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Advances for next-generation semiconductor processing revealed at SPIE Advanced Lithography

Faster, better production for growing computing and data needs highlight SPIE Litho

06 March 2015

SPIE Advanced Lithography 2015 plenary audience

Above, audience members line up to ask questions during the standing-room-only plenary session at SPIE Advanced Lithography in February. Throughout the week, audiences packed conference rooms to hear the latest research on next-generation semiconductor technologies.


BELLINGHAM, Washington, and SAN JOSE, California, USA -- Headline-grabbing announcements of advances in next-generation semiconductor industry technologies for faster, more accurate production of smaller, more capable computer chips and devices were among many high notes heard during SPIE Advanced Lithography in San Jose last week.

Total registered attendance at the high-energy 40th-anniversary iteration of the industry's premier annual event hit 2,320, with technical conference attendance slightly higher than last year. Dates were 22-26 February at the San Jose Convention Center. The event is sponsored by SPIE, the international society for optics and photonics . (Day-by-day news and photos from the event are at www.spie.org/alnews).

In a highly anticipated talk, Taiwan Semiconductor Manufacturing Company (TSMC) R&D Director Anthony Yen announced that the company has achieved a milestone in recent tests on extreme ultraviolet lithography (EUVL) technology. TSMC had exposed more than 1,000 wafers in 24 hours with sustained power of over 90 Watts, Yen said.

In another session, Toshiaki Ikoma, Canon's Chief Technology Officer and Executive Vice President, delivered a compelling case for viability of nanoimprint lithography (NIL) for high-volume semiconductor manufacturing, which is ready now for production of flash memory. Applications will soon be expanded to DRAM and eventually logic chips, Ikoma said.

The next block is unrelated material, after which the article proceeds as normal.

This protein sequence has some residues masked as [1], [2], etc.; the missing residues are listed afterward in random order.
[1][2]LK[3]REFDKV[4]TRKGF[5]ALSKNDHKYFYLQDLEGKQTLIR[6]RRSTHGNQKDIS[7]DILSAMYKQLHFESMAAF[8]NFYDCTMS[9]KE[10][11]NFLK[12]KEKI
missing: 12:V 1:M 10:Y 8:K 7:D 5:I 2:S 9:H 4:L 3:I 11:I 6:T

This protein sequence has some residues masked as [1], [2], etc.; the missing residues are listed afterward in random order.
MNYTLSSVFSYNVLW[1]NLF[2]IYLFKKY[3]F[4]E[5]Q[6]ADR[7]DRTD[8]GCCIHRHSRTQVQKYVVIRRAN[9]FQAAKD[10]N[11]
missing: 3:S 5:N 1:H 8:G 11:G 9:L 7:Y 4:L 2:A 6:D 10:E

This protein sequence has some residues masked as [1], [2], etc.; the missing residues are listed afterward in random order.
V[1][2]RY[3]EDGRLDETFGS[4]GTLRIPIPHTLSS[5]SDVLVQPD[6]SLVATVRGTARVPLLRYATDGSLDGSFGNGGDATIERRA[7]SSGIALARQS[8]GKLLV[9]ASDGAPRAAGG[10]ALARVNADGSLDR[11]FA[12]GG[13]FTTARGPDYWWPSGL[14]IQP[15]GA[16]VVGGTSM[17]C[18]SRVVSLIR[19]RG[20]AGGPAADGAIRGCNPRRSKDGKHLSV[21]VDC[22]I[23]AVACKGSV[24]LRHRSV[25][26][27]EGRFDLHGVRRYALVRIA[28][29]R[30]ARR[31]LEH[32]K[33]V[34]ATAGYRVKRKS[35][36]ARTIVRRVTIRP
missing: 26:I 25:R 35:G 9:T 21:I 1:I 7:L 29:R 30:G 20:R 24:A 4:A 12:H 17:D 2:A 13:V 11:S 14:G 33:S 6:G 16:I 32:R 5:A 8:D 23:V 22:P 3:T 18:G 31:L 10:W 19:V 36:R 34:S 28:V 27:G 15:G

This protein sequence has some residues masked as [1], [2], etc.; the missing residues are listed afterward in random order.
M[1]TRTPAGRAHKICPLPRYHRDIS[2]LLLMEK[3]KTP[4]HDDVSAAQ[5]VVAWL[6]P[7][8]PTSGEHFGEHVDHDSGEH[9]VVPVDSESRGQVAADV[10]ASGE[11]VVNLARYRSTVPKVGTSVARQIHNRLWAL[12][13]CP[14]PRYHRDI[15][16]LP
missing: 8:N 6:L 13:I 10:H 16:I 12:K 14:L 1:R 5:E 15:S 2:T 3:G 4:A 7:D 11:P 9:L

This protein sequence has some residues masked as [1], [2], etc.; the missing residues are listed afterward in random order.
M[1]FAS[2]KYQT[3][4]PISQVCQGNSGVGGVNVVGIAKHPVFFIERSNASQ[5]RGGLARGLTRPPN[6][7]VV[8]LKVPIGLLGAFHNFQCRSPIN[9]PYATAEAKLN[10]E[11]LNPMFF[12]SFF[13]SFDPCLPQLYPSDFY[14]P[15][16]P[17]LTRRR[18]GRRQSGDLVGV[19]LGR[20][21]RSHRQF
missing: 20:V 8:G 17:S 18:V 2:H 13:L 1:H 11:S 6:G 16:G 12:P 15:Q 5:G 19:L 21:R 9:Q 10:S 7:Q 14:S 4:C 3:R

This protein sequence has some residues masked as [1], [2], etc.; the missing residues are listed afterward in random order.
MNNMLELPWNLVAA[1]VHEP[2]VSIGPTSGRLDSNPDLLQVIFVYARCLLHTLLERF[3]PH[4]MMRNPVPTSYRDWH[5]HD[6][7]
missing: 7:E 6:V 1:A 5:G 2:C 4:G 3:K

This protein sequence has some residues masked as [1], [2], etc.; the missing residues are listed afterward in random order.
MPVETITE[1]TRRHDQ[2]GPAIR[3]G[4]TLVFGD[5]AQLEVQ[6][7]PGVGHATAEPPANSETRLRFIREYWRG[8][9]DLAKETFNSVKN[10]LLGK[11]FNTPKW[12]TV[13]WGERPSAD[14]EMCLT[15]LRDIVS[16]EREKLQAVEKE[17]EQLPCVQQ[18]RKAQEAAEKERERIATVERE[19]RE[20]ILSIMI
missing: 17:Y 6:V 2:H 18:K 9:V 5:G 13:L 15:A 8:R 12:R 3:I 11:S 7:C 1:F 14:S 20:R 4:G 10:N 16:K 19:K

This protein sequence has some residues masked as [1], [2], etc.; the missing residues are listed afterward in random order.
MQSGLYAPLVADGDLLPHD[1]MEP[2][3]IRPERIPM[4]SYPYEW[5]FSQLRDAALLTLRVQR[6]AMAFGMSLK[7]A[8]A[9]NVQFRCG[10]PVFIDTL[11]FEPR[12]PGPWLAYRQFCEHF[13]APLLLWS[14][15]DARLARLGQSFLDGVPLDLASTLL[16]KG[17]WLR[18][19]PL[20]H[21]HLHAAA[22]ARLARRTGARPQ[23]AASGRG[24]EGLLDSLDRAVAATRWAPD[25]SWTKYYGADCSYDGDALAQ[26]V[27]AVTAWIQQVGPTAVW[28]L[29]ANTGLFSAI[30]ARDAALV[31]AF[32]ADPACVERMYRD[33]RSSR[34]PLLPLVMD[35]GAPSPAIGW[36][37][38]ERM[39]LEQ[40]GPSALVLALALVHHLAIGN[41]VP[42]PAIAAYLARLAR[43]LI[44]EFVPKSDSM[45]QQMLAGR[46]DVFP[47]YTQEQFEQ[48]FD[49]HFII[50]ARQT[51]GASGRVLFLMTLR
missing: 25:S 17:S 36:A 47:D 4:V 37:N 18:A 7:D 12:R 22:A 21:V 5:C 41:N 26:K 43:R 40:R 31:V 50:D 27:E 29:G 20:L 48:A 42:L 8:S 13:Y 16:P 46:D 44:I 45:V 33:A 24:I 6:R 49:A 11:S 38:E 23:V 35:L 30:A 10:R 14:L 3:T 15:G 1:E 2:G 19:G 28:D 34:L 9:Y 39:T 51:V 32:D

Directed self-assembly (DSA) was the subject of numerous papers, with reports from imec among those describing progress toward reducing defectivity associated with the process. Working with Tokyo Electron Ltd. and Merck (which recently acquired AZ Electronic Materials), imec reported they have developed a DSA solution that is compatible with chip manufacture at the 7-nanometer process node.

In a plenary talk, University of California Berkeley professor and department chair Tsu-Jae King Liu charted the growth in the number of electronic devices from the advent of mainframe computers to 2030 when the so-called internet of things (IoT) will dominate. By then, she said, the number of devices worldwide will be in the trillions, with hundreds per person embedded in the environment and ourselves. (See presentation video here.)

Low-power operation will be essential, and 3D transistors and 3D integration can provide improvements in energy efficiency and functionality that will sustain the silicon revolution.

Plenary speaker Xiaowei Shen, Director of IBM Research China, highlighted the three forces currently reshaping technology, business, and society: "Data is transforming industries, the cloud is transforming information technology, and we are engaging in new ways."